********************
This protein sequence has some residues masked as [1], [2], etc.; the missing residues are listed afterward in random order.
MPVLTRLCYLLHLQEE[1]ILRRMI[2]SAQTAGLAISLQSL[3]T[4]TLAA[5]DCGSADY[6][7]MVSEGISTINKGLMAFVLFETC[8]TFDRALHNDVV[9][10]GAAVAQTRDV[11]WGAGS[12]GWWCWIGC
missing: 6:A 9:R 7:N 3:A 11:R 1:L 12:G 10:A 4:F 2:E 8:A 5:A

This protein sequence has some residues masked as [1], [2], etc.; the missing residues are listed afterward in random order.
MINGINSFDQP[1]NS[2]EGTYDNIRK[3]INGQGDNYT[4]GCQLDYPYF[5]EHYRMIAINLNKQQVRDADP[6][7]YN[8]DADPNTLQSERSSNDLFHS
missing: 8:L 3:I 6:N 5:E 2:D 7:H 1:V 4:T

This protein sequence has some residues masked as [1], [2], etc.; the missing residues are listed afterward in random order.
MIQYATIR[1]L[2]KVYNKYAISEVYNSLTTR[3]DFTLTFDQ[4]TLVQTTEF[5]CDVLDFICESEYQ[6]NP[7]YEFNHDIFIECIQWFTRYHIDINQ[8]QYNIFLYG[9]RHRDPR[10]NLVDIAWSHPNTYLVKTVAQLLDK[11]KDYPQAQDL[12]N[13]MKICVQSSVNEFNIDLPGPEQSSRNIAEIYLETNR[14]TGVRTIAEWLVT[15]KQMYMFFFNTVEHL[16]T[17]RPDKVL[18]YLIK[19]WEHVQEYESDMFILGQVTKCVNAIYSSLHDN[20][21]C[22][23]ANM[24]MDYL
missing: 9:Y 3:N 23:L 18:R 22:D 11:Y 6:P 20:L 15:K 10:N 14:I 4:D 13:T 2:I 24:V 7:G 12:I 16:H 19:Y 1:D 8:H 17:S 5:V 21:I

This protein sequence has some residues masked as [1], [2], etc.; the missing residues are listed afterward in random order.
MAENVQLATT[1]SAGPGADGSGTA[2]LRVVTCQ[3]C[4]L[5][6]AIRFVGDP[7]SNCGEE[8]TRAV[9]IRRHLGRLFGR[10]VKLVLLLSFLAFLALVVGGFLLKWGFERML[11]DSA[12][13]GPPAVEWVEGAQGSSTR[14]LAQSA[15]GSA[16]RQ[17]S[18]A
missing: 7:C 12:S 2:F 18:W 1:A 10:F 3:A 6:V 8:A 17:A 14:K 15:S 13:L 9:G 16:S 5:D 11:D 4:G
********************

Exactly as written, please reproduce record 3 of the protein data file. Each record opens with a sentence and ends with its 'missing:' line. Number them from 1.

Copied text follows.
This protein sequence has some residues masked as [1], [2], etc.; the missing residues are listed afterward in random order.
MIQYATIR[1]L[2]KVYNKYAISEVYNSLTTR[3]DFTLTFDQ[4]TLVQTTEF[5]CDVLDFICESEYQ[6]NP[7]YEFNHDIFIECIQWFTRYHIDINQ[8]QYNIFLYG[9]RHRDPR[10]NLVDIAWSHPNTYLVKTVAQLLDK[11]KDYPQAQDL[12]N[13]MKICVQSSVNEFNIDLPGPEQSSRNIAEIYLETNR[14]TGVRTIAEWLVT[15]KQMYMFFFNTVEHL[16]T[17]RPDKVL[18]YLIK[19]WEHVQEYESDMFILGQVTKCVNAIYSSLHDN[20][21]C[22][23]ANM[24]MDYL
missing: 9:Y 3:N 23:L 18:R 22:D 11:Y 6:P 20:L 15:K 10:N 14:I 4:D 13:T 2:I 24:V 7:G 12:I 16:H 19:Y 1:D 8:H 17:S 5:V 21:I